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Principles, not impulsiveness, needed for China-U.S. ties

Editor: zhenglimin 丨Xinhua

12-12-2016 19:07 BJT

BEIJING, Dec. 12 (Xinhua) -- One must, whether an individual or a country, have principles when interacting with others. For China, the One China principle is one of the foremost preconditions for building formal ties with other countries.

The principle, which holds that there is only one China and Taiwan is an indispensable part of China, has once again been challenged by U.S. President-elect Donald Trump in an impulsive manner.

During his interview with Fox News Sunday, Trump said, "I don't know why we have to be bound by a one China policy, unless we make a deal with China having to do with other things, including trade."

The inappropriate rhetoric came just days after Trump had a phone call with Taiwan leader Tsai Ing-wen, breaking decades of U.S. diplomatic policy.

China hopes to closely work with the upcoming U.S. administration to build a new type of major country relations. However, benign interaction between the world's two biggest economies can only be achieved on the basis of mutual respect and their political commitments, and the One China principle is one of them.

The One China principle is part of the consensus that Chinese government and successive U.S. administrations have honored over past decades.

Since 1972, when Richard Nixon broke the ice and began to engage with China, the principle has been recognized by former U.S. administrations and was included in three joint communiques issued by the two countries.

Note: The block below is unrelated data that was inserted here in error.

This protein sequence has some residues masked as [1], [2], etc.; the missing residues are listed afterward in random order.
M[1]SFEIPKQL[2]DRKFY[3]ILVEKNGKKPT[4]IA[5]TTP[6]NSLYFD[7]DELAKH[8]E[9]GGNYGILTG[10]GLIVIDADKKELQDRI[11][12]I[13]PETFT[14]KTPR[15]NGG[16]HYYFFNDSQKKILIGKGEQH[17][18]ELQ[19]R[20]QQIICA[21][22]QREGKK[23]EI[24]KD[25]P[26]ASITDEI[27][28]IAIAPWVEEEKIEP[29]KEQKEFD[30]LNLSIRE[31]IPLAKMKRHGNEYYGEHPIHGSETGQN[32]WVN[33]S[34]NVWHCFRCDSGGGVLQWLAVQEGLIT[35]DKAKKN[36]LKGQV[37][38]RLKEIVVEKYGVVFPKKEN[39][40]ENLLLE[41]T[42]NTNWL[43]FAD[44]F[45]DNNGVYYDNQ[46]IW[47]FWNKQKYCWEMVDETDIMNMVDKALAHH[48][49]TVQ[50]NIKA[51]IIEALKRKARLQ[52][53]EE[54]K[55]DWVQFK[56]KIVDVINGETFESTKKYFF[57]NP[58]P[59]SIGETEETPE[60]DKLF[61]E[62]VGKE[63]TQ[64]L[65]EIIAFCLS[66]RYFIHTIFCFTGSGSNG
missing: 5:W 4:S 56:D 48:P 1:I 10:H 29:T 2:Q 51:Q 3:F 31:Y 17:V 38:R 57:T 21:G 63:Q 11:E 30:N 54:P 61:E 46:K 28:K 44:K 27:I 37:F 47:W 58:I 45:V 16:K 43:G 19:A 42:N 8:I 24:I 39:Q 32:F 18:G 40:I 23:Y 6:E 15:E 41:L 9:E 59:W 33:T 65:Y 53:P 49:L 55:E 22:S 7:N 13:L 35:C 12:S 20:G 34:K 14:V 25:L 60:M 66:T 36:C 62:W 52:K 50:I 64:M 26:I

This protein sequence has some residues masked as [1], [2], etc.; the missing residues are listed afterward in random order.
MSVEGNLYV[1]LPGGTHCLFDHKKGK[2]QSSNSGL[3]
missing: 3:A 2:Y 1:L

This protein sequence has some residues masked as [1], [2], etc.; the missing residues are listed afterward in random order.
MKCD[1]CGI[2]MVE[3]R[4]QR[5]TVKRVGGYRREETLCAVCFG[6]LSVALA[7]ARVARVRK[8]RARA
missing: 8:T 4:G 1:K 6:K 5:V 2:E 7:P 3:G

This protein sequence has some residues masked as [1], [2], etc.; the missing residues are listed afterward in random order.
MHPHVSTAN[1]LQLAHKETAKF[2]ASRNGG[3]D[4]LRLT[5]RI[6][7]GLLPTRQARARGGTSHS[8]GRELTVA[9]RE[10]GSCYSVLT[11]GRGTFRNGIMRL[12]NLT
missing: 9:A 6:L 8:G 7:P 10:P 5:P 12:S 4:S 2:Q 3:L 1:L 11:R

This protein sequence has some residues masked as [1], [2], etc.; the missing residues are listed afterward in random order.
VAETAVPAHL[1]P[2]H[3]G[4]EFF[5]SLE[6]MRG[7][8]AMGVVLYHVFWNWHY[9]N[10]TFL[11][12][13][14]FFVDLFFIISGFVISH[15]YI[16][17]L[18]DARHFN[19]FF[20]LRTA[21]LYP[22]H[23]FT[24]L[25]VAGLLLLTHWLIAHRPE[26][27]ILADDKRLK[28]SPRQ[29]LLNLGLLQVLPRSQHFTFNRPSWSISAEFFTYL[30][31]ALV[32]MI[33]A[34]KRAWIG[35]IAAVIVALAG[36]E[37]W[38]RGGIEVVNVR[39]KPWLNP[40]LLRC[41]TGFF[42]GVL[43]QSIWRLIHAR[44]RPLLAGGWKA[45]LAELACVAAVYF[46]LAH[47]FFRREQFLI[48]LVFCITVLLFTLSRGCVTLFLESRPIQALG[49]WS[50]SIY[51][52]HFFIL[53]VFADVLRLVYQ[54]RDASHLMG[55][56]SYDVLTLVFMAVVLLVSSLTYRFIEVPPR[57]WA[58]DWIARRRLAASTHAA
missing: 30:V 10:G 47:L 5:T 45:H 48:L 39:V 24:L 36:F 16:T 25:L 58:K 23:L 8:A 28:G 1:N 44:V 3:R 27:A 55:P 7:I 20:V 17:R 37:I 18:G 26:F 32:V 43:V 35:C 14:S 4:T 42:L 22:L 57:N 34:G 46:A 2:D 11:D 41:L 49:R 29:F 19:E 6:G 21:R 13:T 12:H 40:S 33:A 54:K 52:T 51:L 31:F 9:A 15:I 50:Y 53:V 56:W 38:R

The three communiques constitute an important political legacy of former U.S. presidents and have been applied by the U.S. government to guide the development of China-U.S. relations.

In the 1972 China-U.S. Shanghai Communique, the U.S. declared that "all Chinese on either side of the Taiwan Strait maintain there is but one China and that Taiwan is a part of China."

In the Aug. 17 Communique issued in 1982, the United States reiterated that its government had no intention of "pursuing a policy of 'two Chinas' or 'one China, one Taiwan.'"

A country must be responsible for its commitments to other countries, and despite the change of government, the new U.S. administration should act in accordance with the current framework of China-U.S. ties, rather than ignoring it in an impulsive and self-deceiving way.

Fortunately, the U.S side has clarified its stance. After the Trump-Tsai phone call, the White House National Security Council spokesman, in response, said that "we remain firmly committed to our one-China policy based on the three joint communiques."

Taiwan is among the core and fundamental interests of China, a country that cherishes national sovereignty and territorial integrity just like any other.

No country is willing to bargain over core national interests, and China is no exception. China views the One China principle as a bottom line and there is no room for any compromise.

China can be a principal partner in cooperation with the new U.S. administration, provided it respects China's core interests. Differences can also be managed by the two sides in a constructive manner.

The world is watching Trump as he prepares to assume office. The new U.S. administration needs to be rational and respectful, rather than impulsive.

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